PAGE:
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Australia: Consumer sentiment moves to pessimistic territory in March

Staff Writer |
The Westpac-Melbourne Institute consumer sentiment index fell from 103.8 in February to 99.8 in March, marking the worst reading in one year and a half.

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Therefore, it moved below the 100-point mark that separates optimism from pessimism among consumers.

March’s drop was the result of a broad-based deterioration in the sub-components of the index, largely driven by the recent-release of disappointing national accounts data for Q4 2018 amid the ongoing downturn in the real estate market.

Consumers’ general economic outlook on the next 12 months plunged, and their expectations of economic conditions in the next five years became quite gloomier.

Moreover, consumers’ assessments of their personal finances compared to a year ago as well as their expectations of their finances in the next 12 months worsened significantly, likely due to negative wealth effects from falling house prices and a high stock of debt.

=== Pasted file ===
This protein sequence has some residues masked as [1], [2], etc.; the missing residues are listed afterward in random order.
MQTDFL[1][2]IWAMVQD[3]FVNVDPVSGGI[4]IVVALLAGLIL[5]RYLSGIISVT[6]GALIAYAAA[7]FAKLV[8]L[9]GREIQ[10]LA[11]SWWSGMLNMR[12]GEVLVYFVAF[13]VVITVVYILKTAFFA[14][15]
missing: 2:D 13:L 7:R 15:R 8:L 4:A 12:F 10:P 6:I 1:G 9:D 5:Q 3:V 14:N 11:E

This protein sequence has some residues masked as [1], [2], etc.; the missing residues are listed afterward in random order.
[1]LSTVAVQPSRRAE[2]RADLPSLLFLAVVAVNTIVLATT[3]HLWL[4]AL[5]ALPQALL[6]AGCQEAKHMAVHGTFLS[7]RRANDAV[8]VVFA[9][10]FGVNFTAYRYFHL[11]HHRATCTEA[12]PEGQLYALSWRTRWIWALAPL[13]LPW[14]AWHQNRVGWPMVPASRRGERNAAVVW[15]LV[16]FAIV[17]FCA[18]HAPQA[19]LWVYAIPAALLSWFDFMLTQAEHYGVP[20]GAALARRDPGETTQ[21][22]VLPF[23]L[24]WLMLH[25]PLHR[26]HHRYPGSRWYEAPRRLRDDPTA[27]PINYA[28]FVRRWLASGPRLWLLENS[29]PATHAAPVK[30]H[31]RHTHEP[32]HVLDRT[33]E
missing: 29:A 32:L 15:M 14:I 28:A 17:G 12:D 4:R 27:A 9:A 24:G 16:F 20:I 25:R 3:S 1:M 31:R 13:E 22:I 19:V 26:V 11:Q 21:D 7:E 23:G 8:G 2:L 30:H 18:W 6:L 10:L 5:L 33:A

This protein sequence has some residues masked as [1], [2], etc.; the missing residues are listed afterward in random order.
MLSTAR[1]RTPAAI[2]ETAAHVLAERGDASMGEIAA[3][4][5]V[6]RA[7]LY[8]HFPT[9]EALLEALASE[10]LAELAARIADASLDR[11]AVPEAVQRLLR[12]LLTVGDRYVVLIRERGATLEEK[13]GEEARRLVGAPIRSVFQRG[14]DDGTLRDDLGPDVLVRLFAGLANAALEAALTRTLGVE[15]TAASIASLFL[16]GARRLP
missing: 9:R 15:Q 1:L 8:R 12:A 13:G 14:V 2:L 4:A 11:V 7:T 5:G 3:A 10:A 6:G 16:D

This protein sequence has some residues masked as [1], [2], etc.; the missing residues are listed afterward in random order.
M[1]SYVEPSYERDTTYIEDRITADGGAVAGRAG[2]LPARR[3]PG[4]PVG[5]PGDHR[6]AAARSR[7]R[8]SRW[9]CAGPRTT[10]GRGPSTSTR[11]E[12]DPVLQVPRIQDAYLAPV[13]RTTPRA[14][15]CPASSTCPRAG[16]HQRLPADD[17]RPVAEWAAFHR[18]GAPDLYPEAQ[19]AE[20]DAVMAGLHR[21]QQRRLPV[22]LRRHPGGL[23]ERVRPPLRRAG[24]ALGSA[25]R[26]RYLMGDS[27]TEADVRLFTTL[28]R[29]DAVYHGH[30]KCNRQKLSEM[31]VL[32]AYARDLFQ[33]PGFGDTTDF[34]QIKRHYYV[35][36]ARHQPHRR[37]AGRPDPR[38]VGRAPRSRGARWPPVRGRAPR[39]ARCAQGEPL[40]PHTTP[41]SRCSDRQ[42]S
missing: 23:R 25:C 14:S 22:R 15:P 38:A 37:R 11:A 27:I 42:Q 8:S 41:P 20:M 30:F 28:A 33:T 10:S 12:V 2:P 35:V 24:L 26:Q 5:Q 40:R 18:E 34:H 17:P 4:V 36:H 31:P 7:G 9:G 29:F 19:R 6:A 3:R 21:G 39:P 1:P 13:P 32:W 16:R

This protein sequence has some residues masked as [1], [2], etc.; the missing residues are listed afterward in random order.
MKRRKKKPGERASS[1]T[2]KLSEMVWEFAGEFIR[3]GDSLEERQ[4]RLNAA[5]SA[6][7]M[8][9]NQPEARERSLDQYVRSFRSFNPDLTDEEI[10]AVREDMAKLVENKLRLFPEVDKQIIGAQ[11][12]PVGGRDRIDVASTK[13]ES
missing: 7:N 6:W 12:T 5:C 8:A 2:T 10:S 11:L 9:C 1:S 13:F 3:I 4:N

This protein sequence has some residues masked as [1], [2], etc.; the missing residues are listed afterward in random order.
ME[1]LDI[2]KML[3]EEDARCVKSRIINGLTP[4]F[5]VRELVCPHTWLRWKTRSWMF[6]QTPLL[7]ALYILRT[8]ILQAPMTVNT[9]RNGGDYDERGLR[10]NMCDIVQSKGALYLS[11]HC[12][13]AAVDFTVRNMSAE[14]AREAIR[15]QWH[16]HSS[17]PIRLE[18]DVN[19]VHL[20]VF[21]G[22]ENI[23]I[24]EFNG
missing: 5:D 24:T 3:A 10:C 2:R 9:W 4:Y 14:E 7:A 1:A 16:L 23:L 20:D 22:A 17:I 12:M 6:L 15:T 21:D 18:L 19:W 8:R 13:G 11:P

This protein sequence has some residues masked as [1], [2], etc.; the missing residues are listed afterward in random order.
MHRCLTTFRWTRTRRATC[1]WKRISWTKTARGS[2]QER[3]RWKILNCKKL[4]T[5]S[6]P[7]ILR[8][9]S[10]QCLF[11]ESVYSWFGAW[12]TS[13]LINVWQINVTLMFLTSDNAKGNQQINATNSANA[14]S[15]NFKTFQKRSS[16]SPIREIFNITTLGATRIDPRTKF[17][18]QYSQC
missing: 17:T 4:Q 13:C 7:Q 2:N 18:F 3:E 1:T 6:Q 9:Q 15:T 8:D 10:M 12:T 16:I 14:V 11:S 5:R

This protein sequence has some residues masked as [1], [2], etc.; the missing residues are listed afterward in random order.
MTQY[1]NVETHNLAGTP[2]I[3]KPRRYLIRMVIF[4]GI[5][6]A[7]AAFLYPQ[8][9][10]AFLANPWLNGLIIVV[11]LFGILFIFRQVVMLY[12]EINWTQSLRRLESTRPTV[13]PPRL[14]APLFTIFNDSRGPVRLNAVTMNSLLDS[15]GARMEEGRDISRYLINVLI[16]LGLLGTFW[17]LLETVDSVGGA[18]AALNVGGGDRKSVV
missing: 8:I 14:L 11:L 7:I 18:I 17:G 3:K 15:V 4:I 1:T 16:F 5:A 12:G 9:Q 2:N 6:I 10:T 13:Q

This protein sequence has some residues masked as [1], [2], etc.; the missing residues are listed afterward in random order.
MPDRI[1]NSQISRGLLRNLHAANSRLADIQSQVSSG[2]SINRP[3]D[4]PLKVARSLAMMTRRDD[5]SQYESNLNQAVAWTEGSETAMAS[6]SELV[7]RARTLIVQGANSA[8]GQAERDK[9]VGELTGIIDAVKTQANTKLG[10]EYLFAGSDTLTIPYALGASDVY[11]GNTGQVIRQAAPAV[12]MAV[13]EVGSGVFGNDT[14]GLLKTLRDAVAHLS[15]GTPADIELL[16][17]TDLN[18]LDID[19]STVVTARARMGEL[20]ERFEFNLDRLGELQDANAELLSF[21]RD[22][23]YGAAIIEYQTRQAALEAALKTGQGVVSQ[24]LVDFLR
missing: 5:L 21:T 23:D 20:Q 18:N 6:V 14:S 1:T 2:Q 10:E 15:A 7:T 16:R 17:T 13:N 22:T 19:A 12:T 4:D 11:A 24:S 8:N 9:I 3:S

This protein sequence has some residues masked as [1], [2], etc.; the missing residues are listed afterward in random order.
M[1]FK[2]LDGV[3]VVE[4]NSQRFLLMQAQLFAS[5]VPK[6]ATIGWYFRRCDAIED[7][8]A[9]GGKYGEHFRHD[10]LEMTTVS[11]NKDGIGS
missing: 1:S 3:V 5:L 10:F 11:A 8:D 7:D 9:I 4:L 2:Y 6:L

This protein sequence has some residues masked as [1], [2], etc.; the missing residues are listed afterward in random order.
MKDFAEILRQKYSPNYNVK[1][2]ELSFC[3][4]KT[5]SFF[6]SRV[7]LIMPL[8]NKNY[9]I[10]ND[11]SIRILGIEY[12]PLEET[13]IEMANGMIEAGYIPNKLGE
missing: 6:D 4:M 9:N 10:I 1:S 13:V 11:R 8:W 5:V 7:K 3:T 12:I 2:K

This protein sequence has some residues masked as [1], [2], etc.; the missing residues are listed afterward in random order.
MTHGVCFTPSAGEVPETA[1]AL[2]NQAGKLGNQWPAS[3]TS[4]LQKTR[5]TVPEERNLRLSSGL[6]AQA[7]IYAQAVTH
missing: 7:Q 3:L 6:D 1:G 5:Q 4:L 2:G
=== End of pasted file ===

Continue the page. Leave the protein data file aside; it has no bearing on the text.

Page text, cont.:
Moreover, the number of consumers expecting unemployment to worsen in the year ahead jumped to the highest level in 18 months, while respondents’ propensity to purchase major household items weakened only slightly.

On the other hand, consumers were more likely to buy a dwelling as they expected further house price corrections.

FocusEconomics Consensus Forecast panelists see private consumption growing 2.5% in 2019, which is unchanged from last month’s forecast, and 2.5% again in 2020.

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